All through the crop of blood and iron and death
The grass grew quickly, and the water-reeds.
The shadows lifted over Avalon:
The sun broke through the heavy-hanging mist
And kindled life amongst the apple-seeds.
Time passed. The lake is dry, the river gone;
A road curls, lazy, snakelike, through the field
Where half the grace of Logres met their ends;
Somewhere along that ley King Arthur stood,
And drove Excalibur through Mordred’s shield.
Far down beneath the skin of modern stone
A shape half-holds its impress in the earth;
A skein of rust and leather round the bone
Outlines the outflung arm, the shattered wrist;
And faintly lies along the rotten wood
A memory of black and silver bends.
Title: Camlann is the name of the place where, according to the Annales Cambriae “Arthur and Medraut [Mordred] fell”. The Annales are ancient, and from them we can infer that the name Camlann has been attached to the Arthurian mythos pretty much since its genesis. Nobody knows where it is. Many places have been suggested.
4: The mist encircling Avalon has been part of its otherworldly mystique since the beginning. Hence the title of Marion Zimmer Bradley’s The Mists of Avalon, one of the most famous reimaginings of the Arthurian legend in modern times.
5: The Welsh Otherworld from which Avalon is partly drawn is often associated with apple-trees. It’s speculated, too, that the name Avalon is ultimately from the Welsh afallach, meaning ‘apple’.
8: Logres is the name given to Arthur’s kingdom in many medieval sources. It derives from the Welsh word Lloegyr, which originally referred to that part of Romanised Britain south of a line drawn between Humber and Severn (minus Celtic Devon and Cornwall). It lives on in the modern Welsh name for England, Lloegr.
Who is captain of that fellowship? said the king. Then for to fear him Sir Dinadan said that it was Sir Launcelot. O Jesu, said the king, might I know Sir Launcelot by his shield? Yea, said Dinadan, for he beareth a shield of silver and black bends. All this he said to fear the king, for Sir Launcelot was not in his fellowship. Now I pray you, said King Mark, that ye will ride in my fellowship. That is me loath to do, said Sir Dinadan, because ye forsook my fellowship.
Right so Sir Dinadan went from King Mark, and went to his own fellowship; and so they mounted upon their horses, and rode on their ways, and talked of the Cornish knight, for Dinadan told them that he was in the castle where they were lodged. It is well said, said Sir Griflet, for here have I brought Sir Dagonet, King Arthur’s fool, that is the best fellow and the merriest in the world. Will ye do well? said Sir Dinadan: I have told the Cornish knight that here is Sir Launcelot, and the Cornish knight asked me what shield he bare. Truly, I told him that he bare the same shield that Sir Mordred beareth. Will ye do well? said Sir Mordred; I am hurt and may not well bear my shield nor harness, and therefore put my shield and my harness upon Sir Dagonet, and let him set upon the Cornish knight. That shall be done, said Sir Dagonet, by my faith. Then anon was Dagonet armed him in Mordred’s harness and his shield, and he was set on a great horse, and a spear in his hand.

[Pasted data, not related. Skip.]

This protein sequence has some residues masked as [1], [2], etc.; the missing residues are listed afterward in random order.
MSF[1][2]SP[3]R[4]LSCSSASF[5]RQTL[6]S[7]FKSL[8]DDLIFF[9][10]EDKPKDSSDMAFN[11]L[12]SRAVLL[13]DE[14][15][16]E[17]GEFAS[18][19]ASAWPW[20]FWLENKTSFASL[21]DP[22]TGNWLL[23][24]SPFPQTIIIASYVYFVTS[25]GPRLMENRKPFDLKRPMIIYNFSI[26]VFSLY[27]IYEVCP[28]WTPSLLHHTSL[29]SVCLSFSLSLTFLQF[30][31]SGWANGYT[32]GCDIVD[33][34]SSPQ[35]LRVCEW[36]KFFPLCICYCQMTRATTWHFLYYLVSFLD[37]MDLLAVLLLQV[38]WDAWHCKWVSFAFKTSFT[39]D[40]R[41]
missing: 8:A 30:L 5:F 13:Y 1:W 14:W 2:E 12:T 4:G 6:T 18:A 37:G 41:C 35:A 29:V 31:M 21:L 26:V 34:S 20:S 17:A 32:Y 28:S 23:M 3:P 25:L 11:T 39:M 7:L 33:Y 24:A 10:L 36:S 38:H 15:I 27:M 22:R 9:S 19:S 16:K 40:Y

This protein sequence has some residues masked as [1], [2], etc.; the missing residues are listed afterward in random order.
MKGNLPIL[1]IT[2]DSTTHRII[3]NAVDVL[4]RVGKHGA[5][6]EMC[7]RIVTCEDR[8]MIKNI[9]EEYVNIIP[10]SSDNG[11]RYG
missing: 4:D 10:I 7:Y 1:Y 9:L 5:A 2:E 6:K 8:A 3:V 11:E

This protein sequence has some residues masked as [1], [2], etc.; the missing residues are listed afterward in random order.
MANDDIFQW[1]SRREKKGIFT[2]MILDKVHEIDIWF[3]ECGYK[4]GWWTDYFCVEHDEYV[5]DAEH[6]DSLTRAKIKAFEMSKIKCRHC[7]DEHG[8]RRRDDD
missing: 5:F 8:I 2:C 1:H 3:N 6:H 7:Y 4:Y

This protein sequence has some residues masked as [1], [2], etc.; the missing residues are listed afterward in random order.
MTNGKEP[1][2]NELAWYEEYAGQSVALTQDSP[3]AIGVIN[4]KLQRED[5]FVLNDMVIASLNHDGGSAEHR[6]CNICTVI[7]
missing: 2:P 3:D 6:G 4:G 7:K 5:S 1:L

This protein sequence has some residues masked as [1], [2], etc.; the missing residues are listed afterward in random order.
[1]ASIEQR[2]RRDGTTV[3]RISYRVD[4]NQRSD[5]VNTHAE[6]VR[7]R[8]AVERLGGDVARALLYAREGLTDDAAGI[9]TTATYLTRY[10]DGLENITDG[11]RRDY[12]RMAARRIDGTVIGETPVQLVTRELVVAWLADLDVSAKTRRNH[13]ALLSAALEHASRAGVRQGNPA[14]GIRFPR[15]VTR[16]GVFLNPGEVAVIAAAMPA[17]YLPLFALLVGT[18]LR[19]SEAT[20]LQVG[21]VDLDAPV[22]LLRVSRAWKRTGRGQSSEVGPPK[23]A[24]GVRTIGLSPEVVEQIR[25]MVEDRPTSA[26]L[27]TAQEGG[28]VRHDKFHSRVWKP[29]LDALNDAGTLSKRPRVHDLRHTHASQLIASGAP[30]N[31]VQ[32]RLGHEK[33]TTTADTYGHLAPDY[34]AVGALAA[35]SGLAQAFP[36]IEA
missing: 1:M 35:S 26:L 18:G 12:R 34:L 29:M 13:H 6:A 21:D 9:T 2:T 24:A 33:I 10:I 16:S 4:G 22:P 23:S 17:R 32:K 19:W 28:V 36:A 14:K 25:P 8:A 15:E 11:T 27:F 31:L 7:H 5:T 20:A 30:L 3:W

– Sir Thomas Malory, Le Morte Darthur
Every edition is divided differently, unfortunately, but this quote is from somewhere deep in the Book of Sir Tristram. I took it from an online text of Malory here, which gives it as Book 10, Chapter 12.
The Book of Sir Tristram is a huge and sprawling segment of Malory’s opus which is very little studied considering its sheer size. Most pertinently to my interests, it’s in this bloated middle section of the Morte, in the background to other people’s stories, that Mordred actually gets a bit of characterisation. Here, we get a rare glimpse of the actual interaction between Mordred and his fellow Round Tablers before Mordred’s gone full-on villainous, and it is infinitely intriguing in the context of what happens later – a little like how everything little Anakin Skywalker did took on new nuances viewed through the lens of Vader. What do we see? Dinadan using Mordred as the patsy for a stupid joke on the bumbling King Mark; Mordred injured – he spends a lot of his time injured, being the only one of the five Orkney brothers who’s not all that great at tournament – and responding to Dinadan with a kind of tiredness suggesting this happens a lot. “Will you do well?” he says, mimicking Dinadan’s chirpiness back at him.
It’s a tiny snapshot of a character who even now, years before the rot sets in, doesn’t fit. He’s poor in combat and actually feels the injuries (as opposed to everyone else, who either heal super-fast or carry valiantly on with their livers showing) in a world where battle-prowess is the paramount measure of one’s worth. He’s the butt of the joke in a society where knights behave with the utmost politeness even to their enemies. And he’s sarcastic about it.
And the device on his arms is a field of silver and black bends.
(A bend is a stripe on a shield running from the top left to bottom right as you look. A field of bends is when the whole shield is striped in that direction. The Wikipedia page on the heraldic bend chronicles further variations.)
Malory talks about arms and armour a lot. A lot. I could write a whole paper on the significance of heraldry and armour to knightly identity in Malory, and I probably will one of these days once my dissertation is out of the way. But it’s rare that the actual crests are mentioned. This is, to the best of my knowledge, the only time Malory makes even passing reference to Mordred’s heraldic colours. It’s a striking design – simple, in contrasting colours, and ones that seem kind of apt to Mordred’s later role as the villain of the piece. I don’t believe I’ve ever seen it used in an illustration, though, which seems a pity.